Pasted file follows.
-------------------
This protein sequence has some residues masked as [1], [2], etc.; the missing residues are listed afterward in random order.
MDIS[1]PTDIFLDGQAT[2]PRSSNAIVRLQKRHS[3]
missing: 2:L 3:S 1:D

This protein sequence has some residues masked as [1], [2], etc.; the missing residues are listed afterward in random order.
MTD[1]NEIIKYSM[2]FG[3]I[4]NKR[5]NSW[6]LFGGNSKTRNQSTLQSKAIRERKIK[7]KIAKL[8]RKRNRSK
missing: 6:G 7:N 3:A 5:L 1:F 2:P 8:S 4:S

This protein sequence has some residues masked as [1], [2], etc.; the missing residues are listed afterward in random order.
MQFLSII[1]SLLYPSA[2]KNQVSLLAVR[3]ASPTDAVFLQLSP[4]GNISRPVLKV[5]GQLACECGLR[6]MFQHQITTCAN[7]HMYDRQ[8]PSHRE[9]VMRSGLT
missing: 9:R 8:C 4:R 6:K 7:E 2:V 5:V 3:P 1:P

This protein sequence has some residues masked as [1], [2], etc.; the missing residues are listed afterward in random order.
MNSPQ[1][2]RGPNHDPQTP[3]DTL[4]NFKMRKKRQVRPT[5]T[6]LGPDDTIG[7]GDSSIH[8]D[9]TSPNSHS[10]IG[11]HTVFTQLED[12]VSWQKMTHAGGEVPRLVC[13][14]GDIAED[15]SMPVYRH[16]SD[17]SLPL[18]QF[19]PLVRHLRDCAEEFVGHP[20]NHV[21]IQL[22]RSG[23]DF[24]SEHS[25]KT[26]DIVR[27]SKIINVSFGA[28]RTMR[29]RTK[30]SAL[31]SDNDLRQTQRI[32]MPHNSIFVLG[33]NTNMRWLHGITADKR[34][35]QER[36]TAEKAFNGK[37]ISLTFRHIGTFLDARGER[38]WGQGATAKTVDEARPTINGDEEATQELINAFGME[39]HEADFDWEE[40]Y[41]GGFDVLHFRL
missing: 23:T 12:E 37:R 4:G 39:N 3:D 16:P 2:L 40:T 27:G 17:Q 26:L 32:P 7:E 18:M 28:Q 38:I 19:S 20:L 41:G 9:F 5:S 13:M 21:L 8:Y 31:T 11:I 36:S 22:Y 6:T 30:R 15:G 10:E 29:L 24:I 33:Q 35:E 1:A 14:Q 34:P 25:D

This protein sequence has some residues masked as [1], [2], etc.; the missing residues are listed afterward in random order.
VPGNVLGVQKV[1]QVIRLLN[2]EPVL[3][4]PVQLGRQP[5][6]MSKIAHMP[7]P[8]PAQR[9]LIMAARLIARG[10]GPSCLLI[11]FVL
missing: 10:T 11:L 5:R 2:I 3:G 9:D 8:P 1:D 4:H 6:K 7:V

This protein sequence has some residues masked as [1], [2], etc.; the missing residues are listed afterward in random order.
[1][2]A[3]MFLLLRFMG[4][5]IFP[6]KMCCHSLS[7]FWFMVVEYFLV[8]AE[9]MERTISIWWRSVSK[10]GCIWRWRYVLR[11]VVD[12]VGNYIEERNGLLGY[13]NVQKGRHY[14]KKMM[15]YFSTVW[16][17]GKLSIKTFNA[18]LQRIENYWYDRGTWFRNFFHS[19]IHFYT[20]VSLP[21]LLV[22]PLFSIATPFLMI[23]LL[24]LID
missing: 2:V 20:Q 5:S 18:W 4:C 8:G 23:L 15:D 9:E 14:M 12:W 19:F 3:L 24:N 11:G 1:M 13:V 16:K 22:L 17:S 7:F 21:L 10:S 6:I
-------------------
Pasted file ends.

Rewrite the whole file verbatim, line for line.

This protein sequence has some residues masked as [1], [2], etc.; the missing residues are listed afterward in random order.
MDIS[1]PTDIFLDGQAT[2]PRSSNAIVRLQKRHS[3]
missing: 2:L 3:S 1:D

This protein sequence has some residues masked as [1], [2], etc.; the missing residues are listed afterward in random order.
MTD[1]NEIIKYSM[2]FG[3]I[4]NKR[5]NSW[6]LFGGNSKTRNQSTLQSKAIRERKIK[7]KIAKL[8]RKRNRSK
missing: 6:G 7:N 3:A 5:L 1:F 2:P 8:S 4:S

This protein sequence has some residues masked as [1], [2], etc.; the missing residues are listed afterward in random order.
MQFLSII[1]SLLYPSA[2]KNQVSLLAVR[3]ASPTDAVFLQLSP[4]GNISRPVLKV[5]GQLACECGLR[6]MFQHQITTCAN[7]HMYDRQ[8]PSHRE[9]VMRSGLT
missing: 9:R 8:C 4:R 6:K 7:E 2:V 5:V 3:P 1:P

This protein sequence has some residues masked as [1], [2], etc.; the missing residues are listed afterward in random order.
MNSPQ[1][2]RGPNHDPQTP[3]DTL[4]NFKMRKKRQVRPT[5]T[6]LGPDDTIG[7]GDSSIH[8]D[9]TSPNSHS[10]IG[11]HTVFTQLED[12]VSWQKMTHAGGEVPRLVC[13][14]GDIAED[15]SMPVYRH[16]SD[17]SLPL[18]QF[19]PLVRHLRDCAEEFVGHP[20]NHV[21]IQL[22]RSG[23]DF[24]SEHS[25]KT[26]DIVR[27]SKIINVSFGA[28]RTMR[29]RTK[30]SAL[31]SDNDLRQTQRI[32]MPHNSIFVLG[33]NTNMRWLHGITADKR[34][35]QER[36]TAEKAFNGK[37]ISLTFRHIGTFLDARGER[38]WGQGATAKTVDEARPTINGDEEATQELINAFGME[39]HEADFDWEE[40]Y[41]GGFDVLHFRL
missing: 23:T 12:E 37:R 4:G 39:N 3:D 16:P 2:L 40:T 27:G 17:Q 26:L 32:P 7:E 18:M 28:Q 38:I 19:S 20:L 41:G 9:F 5:S 13:M 21:L 8:Y 31:T 11:I 36:S 22:Y 6:T 30:R 15:G 10:E 29:L 24:I 33:Q 35:E 1:A 14:Q 34:P 25:D

This protein sequence has some residues masked as [1], [2], etc.; the missing residues are listed afterward in random order.
VPGNVLGVQKV[1]QVIRLLN[2]EPVL[3][4]PVQLGRQP[5][6]MSKIAHMP[7]P[8]PAQR[9]LIMAARLIARG[10]GPSCLLI[11]FVL
missing: 10:T 11:L 5:R 2:I 3:G 9:D 8:P 1:D 4:H 6:K 7:V

This protein sequence has some residues masked as [1], [2], etc.; the missing residues are listed afterward in random order.
[1][2]A[3]MFLLLRFMG[4][5]IFP[6]KMCCHSLS[7]FWFMVVEYFLV[8]AE[9]MERTISIWWRSVSK[10]GCIWRWRYVLR[11]VVD[12]VGNYIEERNGLLGY[13]NVQKGRHY[14]KKMM[15]YFSTVW[16][17]GKLSIKTFNA[18]LQRIENYWYDRGTWFRNFFHS[19]IHFYT[20]VSLP[21]LLV[22]PLFSIATPFLMI[23]LL[24]LID
missing: 2:V 20:Q 5:S 18:W 4:C 8:G 23:L 15:D 9:E 14:M 12:W 19:F 3:L 24:N 11:G 1:M 13:V 16:K 22:L 17:S 7:F 21:L 10:S 6:I